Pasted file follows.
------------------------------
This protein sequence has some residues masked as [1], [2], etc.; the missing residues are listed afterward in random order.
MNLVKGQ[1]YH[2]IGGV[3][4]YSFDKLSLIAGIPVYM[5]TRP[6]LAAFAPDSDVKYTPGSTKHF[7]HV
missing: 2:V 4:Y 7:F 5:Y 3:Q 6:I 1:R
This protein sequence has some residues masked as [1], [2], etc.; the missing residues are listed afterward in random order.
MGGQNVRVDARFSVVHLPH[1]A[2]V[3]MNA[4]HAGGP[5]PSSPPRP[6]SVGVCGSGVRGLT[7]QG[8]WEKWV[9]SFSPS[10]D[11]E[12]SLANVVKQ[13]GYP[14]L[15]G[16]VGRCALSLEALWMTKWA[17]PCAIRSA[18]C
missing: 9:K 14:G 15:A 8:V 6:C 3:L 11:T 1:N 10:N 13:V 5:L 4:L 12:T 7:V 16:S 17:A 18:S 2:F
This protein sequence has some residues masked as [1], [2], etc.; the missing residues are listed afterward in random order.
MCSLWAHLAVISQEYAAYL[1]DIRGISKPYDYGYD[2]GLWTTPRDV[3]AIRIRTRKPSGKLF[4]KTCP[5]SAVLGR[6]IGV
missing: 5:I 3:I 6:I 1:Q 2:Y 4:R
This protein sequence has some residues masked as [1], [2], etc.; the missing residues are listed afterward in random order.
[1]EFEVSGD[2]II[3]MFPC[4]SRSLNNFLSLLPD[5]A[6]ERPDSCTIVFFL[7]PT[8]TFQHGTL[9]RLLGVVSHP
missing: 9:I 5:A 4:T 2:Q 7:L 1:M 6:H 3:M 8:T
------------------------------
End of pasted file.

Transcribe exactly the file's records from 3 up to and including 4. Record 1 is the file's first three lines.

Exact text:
This protein sequence has some residues masked as [1], [2], etc.; the missing residues are listed afterward in random order.
MCSLWAHLAVISQEYAAYL[1]DIRGISKPYDYGYD[2]GLWTTPRDV[3]AIRIRTRKPSGKLF[4]KTCP[5]SAVLGR[6]IGV
missing: 5:I 3:I 6:I 1:Q 2:Y 4:R
This protein sequence has some residues masked as [1], [2], etc.; the missing residues are listed afterward in random order.
[1]EFEVSGD[2]II[3]MFPC[4]SRSLNNFLSLLPD[5]A[6]ERPDSCTIVFFL[7]PT[8]TFQHGTL[9]RLLGVVSHP
missing: 9:I 5:A 4:T 2:Q 7:L 1:M 6:H 3:M 8:T